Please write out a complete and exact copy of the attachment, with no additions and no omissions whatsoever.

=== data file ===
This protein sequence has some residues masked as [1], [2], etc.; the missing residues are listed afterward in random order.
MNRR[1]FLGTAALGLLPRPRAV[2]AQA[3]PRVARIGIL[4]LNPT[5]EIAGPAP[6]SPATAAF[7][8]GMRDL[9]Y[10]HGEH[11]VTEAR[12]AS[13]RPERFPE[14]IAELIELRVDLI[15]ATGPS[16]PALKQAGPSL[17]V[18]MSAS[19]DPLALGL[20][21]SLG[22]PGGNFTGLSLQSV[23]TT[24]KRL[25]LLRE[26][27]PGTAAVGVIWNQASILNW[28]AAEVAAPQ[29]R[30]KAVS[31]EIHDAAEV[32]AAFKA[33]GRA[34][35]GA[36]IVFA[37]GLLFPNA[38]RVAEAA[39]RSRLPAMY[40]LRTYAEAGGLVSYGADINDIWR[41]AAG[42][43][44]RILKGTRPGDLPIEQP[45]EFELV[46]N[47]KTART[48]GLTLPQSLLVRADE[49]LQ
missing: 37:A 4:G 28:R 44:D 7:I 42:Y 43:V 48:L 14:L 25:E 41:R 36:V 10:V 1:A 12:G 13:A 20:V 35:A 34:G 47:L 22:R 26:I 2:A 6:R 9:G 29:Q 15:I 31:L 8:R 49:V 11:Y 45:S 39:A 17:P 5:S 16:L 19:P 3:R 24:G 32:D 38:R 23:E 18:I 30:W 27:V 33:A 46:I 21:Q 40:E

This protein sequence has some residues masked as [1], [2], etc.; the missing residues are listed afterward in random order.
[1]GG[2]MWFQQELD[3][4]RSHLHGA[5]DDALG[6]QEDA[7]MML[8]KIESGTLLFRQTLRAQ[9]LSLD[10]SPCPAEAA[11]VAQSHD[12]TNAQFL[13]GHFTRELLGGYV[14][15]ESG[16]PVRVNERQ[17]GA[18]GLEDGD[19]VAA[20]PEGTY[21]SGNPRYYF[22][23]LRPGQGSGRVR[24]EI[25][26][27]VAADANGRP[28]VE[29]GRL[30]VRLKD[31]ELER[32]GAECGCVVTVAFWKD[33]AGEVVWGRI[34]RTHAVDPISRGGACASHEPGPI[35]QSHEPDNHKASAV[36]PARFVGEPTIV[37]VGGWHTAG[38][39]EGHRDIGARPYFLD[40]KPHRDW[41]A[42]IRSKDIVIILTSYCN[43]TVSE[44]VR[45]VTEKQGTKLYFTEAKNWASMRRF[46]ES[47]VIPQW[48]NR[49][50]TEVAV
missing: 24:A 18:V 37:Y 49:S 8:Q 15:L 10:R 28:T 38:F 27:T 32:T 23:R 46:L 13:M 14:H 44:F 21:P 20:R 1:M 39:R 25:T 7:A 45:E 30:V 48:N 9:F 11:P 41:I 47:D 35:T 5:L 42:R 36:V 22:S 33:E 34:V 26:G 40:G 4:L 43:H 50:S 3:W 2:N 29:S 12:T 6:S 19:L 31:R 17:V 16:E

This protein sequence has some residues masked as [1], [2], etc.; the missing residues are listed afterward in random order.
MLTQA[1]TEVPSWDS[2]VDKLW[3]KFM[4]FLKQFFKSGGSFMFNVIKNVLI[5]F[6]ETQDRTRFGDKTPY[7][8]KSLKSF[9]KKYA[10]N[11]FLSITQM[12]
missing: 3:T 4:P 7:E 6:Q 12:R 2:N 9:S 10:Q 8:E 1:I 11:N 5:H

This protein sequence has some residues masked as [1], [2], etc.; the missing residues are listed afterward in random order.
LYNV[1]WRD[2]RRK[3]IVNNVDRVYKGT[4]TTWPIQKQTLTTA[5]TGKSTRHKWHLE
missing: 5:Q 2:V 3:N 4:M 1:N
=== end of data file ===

This protein sequence has some residues masked as [1], [2], etc.; the missing residues are listed afterward in random order.
MNRR[1]FLGTAALGLLPRPRAV[2]AQA[3]PRVARIGIL[4]LNPT[5]EIAGPAP[6]SPATAAF[7][8]GMRDL[9]Y[10]HGEH[11]VTEAR[12]AS[13]RPERFPE[14]IAELIELRVDLI[15]ATGPS[16]PALKQAGPSL[17]V[18]MSAS[19]DPLALGL[20][21]SLG[22]PGGNFTGLSLQSV[23]TT[24]KRL[25]LLRE[26][27]PGTAAVGVIWNQASILNW[28]AAEVAAPQ[29]R[30]KAVS[31]EIHDAAEV[32]AAFKA[33]GRA[34][35]GA[36]IVFA[37]GLLFPNA[38]RVAEAA[39]RSRLPAMY[40]LRTYAEAGGLVSYGADINDIWR[41]AAG[42][43][44]RILKGTRPGDLPIEQP[45]EFELV[46]N[47]KTART[48]GLTLPQSLLVRADE[49]LQ
missing: 37:A 4:G 28:R 44:D 7:I 42:Y 43:V 48:L 14:L 25:E 41:R 36:V 10:V 1:A 12:G 13:A 20:V 35:A 34:G 47:L 22:R 26:I 2:A 6:R 9:G 29:Q 15:I 31:L 8:R 49:V 11:Y 45:S 39:A 17:P 5:S 16:L 19:P 3:R 24:G 32:D 38:R 23:E 18:I 30:W 27:V 33:A 46:I 21:Q 40:E

This protein sequence has some residues masked as [1], [2], etc.; the missing residues are listed afterward in random order.
[1]GG[2]MWFQQELD[3][4]RSHLHGA[5]DDALG[6]QEDA[7]MML[8]KIESGTLLFRQTLRAQ[9]LSLD[10]SPCPAEAA[11]VAQSHD[12]TNAQFL[13]GHFTRELLGGYV[14][15]ESG[16]PVRVNERQ[17]GA[18]GLEDGD[19]VAA[20]PEGTY[21]SGNPRYYF[22][23]LRPGQGSGRVR[24]EI[25][26][27]VAADANGRP[28]VE[29]GRL[30]VRLKD[31]ELER[32]GAECGCVVTVAFWKD[33]AGEVVWGRI[34]RTHAVDPISRGGACASHEPGPI[35]QSHEPDNHKASAV[36]PARFVGEPTIV[37]VGGWHTAG[38][39]EGHRDIGARPYFLD[40]KPHRDW[41]A[42]IRSKDIVIILTSYCN[43]TVSE[44]VR[45]VTEKQGTKLYFTEAKNWASMRRF[46]ES[47]VIPQW[48]NR[49][50]TEVAV
missing: 24:A 18:V 37:Y 49:S 8:Q 15:L 10:R 28:T 38:F 27:T 32:T 23:R 46:L 13:M 14:H 44:F 21:P 20:R 1:M 39:R 25:T 7:A 45:E 30:V 48:N 9:F 11:P 41:I 47:D 35:T 5:L 42:R 36:V 22:S 33:E 34:V 26:G 40:G 4:L 43:H 50:S 3:W 2:N 29:S 12:T 6:S 19:L 31:R 17:V 16:E

This protein sequence has some residues masked as [1], [2], etc.; the missing residues are listed afterward in random order.
MLTQA[1]TEVPSWDS[2]VDKLW[3]KFM[4]FLKQFFKSGGSFMFNVIKNVLI[5]F[6]ETQDRTRFGDKTPY[7][8]KSLKSF[9]KKYA[10]N[11]FLSITQM[12]
missing: 3:T 4:P 7:E 6:Q 12:R 2:N 9:S 10:Q 8:E 1:I 11:N 5:H

This protein sequence has some residues masked as [1], [2], etc.; the missing residues are listed afterward in random order.
LYNV[1]WRD[2]RRK[3]IVNNVDRVYKGT[4]TTWPIQKQTLTTA[5]TGKSTRHKWHLE
missing: 5:Q 2:V 3:N 4:M 1:N